FV photo_edited.jpg

Forgotten Voices is a one woman show based on the remarkable true story of Eva Moorhead Kadalie.

Alongside her husband, Clements Kadalie ( the first national black trade union leader of South Africa) Eva fought against racism from the 1920s to 1950s.  They paved the way for Nelson Mandela and the African National Congress.

The play focuses on Eva's challenges, joys and , ultimately, her sacrifices.  History has forgotten Eva as is often the fate of women, especially of colour. Shareesa Valentine gives an electric tour de force performance as Eva. 

Forgotten Voices is written by David Moorhead ( Eva's grandson) and directed by Margaret Connell
.

 

Shareesa Valentine

as Eva

 

 

 

“I am tremendously proud to be playing the role of Eva in Forgotten Voices and

 I’m excited for the world premiere at Hope Mill Theatre.”

 

Shareesa Valentine trained at the Manchester School of Acting and studied under vocal coach Hazel Holder.

 

Television: The Syndicate (BBC); Hollyoaks (Channel 4); Girlfriends (ITV);

From Darkness (BBC);  The Driver (BBC); The Dumping Ground (BBC);

Last Tango in Halifax (BBC); Exile (BBC)

 

Theatre: Shareesa's theatre debut was in the national tour of Kay Mellor’s

 Band of Gold  playing the role of Collette.

 

Film: My Toughest Battle (Working Class Films)

 

Shareesa is represented by Mark Jermin Management.

 

Twitter @ShareesaV

Instagram @sharessa_valentine

 

 

Other voices : Ollie Gomm, Danny Noble, Mike Noble and James Templeton

FV 5.jpg
ForgottenVoices_A5Flyer_FrontAndBack (3) (1)-2.png

Writer’s Note – David Moorhead

 

Welcome to Forgotten Voices.

I can recall, with great fondness, spending school holidays with my grandmother, Eva. She was fascinating,

independent, and so different from anyone else I knew.

In 2005 I made a special trip with my father to his homeland, South Africa. Seeing the land and hearing further

stories made me want to preserve Eva’s story for my own children. Being interviewed by Henry Dee, as part of his PHD research on Clements Kadalie, was a great honour. Henry’s work provided me with even more material.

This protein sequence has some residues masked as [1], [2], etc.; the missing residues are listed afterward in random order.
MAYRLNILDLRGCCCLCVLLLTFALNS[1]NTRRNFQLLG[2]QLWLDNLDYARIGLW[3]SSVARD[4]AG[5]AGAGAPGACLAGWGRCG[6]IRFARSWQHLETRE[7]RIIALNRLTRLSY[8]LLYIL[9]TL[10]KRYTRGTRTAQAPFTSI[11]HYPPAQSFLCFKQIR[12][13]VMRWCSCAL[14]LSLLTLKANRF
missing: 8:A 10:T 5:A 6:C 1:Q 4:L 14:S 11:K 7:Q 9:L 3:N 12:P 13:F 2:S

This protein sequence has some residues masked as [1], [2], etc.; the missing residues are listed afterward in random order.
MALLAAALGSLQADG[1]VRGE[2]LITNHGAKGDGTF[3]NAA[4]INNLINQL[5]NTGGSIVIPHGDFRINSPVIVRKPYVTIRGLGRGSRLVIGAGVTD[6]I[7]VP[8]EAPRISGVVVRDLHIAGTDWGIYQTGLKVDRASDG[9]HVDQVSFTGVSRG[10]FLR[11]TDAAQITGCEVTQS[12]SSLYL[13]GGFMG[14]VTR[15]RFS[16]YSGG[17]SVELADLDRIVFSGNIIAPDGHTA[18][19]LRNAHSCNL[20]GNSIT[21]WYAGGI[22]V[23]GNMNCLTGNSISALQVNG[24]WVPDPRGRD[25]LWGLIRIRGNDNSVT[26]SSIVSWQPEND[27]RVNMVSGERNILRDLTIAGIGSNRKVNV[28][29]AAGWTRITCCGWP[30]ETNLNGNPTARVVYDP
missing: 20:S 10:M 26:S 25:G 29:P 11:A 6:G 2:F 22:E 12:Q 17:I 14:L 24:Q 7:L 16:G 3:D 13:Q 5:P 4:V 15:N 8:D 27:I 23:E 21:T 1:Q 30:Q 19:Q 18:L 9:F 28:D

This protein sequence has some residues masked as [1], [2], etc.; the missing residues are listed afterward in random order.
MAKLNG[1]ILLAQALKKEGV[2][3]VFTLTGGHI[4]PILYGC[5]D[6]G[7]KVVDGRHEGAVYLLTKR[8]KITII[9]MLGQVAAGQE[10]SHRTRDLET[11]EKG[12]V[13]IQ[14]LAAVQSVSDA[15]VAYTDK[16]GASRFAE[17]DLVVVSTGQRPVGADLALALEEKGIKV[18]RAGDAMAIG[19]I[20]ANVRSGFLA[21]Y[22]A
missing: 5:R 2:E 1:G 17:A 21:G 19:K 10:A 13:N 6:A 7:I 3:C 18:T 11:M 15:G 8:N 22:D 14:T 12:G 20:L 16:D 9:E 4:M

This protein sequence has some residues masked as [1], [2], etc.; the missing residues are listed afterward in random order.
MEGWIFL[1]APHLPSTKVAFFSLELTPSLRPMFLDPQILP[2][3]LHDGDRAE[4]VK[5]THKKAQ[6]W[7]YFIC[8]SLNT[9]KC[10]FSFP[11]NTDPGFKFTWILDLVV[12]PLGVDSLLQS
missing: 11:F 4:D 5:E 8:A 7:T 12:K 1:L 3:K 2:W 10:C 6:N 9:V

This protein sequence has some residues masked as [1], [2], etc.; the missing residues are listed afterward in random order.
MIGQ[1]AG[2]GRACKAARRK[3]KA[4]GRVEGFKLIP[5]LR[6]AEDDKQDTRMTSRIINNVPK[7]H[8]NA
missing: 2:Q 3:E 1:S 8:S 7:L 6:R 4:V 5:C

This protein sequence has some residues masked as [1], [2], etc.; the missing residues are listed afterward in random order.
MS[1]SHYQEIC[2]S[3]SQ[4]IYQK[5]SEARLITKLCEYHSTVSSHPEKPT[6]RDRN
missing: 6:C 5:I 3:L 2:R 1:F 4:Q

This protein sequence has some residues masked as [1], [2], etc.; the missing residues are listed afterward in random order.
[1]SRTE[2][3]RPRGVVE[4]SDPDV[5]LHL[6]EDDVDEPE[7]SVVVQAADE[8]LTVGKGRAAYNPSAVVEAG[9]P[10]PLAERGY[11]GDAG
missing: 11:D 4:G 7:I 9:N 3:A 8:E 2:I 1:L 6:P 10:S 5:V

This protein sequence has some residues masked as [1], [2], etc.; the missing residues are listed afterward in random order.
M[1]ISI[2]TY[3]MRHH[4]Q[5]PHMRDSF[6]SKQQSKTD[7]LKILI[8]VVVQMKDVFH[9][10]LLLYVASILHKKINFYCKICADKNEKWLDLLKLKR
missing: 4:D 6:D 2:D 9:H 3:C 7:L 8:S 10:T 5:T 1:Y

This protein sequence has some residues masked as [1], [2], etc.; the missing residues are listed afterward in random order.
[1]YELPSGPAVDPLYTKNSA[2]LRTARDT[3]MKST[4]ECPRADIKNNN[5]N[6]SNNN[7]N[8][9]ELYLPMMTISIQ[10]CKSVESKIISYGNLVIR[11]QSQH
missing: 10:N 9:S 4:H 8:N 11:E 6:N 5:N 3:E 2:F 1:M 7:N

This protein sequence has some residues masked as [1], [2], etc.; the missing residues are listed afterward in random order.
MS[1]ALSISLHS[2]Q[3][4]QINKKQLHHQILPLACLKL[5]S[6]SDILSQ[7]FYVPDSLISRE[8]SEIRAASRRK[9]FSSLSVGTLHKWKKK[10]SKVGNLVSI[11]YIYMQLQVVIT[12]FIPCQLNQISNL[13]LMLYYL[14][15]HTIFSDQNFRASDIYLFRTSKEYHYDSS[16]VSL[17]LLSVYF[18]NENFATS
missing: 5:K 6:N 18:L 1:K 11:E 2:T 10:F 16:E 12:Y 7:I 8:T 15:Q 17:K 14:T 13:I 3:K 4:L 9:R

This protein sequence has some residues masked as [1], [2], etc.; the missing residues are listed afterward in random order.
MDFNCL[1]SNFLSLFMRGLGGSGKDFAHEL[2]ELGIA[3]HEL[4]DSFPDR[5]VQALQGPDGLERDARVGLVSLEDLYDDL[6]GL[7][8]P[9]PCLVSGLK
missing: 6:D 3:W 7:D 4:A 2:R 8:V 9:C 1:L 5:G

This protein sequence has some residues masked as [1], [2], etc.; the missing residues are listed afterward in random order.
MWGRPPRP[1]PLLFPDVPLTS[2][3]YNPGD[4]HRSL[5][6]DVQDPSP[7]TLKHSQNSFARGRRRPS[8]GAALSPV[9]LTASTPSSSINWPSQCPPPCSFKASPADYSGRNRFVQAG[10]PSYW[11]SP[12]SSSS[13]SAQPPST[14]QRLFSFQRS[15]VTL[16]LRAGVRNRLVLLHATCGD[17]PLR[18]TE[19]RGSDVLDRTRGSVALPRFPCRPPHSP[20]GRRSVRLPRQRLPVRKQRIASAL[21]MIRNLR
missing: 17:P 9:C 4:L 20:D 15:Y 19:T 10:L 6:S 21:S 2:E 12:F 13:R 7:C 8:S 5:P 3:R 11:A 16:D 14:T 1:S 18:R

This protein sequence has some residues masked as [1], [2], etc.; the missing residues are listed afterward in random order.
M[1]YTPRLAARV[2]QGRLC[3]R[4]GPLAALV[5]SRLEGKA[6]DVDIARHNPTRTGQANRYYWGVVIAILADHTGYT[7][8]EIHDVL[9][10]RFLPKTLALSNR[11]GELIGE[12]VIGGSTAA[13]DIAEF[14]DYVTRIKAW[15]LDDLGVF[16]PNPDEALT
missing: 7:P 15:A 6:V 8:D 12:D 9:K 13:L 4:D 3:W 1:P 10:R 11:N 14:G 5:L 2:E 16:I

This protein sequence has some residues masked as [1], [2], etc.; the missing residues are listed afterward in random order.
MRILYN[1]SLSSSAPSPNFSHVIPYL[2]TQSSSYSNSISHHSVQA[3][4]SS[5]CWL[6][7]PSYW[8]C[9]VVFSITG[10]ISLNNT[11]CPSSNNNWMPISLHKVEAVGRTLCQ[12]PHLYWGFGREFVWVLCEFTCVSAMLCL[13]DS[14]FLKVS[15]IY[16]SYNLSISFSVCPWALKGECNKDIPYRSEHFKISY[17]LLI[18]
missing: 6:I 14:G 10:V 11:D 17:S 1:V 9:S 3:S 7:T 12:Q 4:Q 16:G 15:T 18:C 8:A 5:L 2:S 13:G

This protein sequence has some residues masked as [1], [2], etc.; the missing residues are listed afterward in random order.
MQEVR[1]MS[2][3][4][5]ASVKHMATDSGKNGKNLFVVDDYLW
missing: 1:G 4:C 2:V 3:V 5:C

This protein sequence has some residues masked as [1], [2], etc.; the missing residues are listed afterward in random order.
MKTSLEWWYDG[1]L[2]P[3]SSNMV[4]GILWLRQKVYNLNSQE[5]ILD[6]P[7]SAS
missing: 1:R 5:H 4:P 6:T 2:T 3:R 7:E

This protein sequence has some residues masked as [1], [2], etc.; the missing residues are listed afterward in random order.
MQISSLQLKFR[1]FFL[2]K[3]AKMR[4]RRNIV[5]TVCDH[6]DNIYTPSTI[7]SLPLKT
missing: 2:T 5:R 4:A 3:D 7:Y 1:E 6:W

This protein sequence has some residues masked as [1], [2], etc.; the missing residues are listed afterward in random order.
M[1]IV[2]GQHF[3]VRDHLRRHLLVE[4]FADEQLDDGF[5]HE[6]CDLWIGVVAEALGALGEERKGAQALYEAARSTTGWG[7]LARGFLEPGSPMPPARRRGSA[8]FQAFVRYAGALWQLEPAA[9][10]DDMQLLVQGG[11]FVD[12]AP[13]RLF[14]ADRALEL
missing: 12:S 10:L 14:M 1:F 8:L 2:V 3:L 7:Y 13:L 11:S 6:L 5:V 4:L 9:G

I knew that if my grandmother’s story were to be adapted for the theatre, it would have to be a one woman

show. Neglected by history, Eva needed to be centre stage and not pushed into the shadows once again.

So, I began to write what has been the most challenging but rewarding play I have ever written.

Director’s Note – Margaret Connell

 

Forgotten Voices, literally, gives a voice to Eva Moorhead Kadalie.  A voice that could so easily have been obscured forever, but for the curiosity and tenacity of her grandson, David Moorhead. Digging beneath family stories and folklore and his own fond memories of his glamorous, funny and enigmatic grandmother, David’s extensive research has uncovered the story of a young woman with a strong sense of injustice and the drive, intelligence and compassion to join the fight against it. 

 

Eva’s story is one of personal sacrifice, loss, grief and regret made bearable by the political and social gains she helped to bring about.  Her work changed the lives of many and paved the way for those that followed. Our task in the rehearsal room has been to give Eva an authentic voice which allows her, quite remarkable, story to be told in a way that cements her place in the history of the emancipation of South Africa.

 

Some of the themes in the play feel uncomfortably close to home nearly a hundred years later in post Brexit Britain, including the normalisation of in work poverty and insecurity and the power of the elite owned press to destroy those who threaten their interests  by challenging the status quo.

FV 1.jpg
FV 4.jpg
FV 3.jpg
FV 2.jpg
ForgottenVoices_A5Flyer_FrontAndBack (3) (1)-1.png

Writer’s Note – David Moorhead

 

Welcome to Forgotten Voices.

I can recall, with great fondness, spending school holidays with my grandmother, Eva. She was fascinating,

independent, and so different from anyone else I knew.

In 2005 I made a special trip with my father to his homeland, South Africa. Seeing the land and hearing further

stories made me want to preserve Eva’s story for my own children. Being interviewed by Henry Dee, as part of his PHD research on Clements Kadalie, was a great honour. Henry’s work provided me with even more material.

I knew that if my grandmother’s story were to be adapted for the theatre, it would have to be a one woman

show. Neglected by history, Eva needed to be centre stage and not pushed into the shadows once again.

So, I began to write what has been the most challenging but rewarding play I have ever written.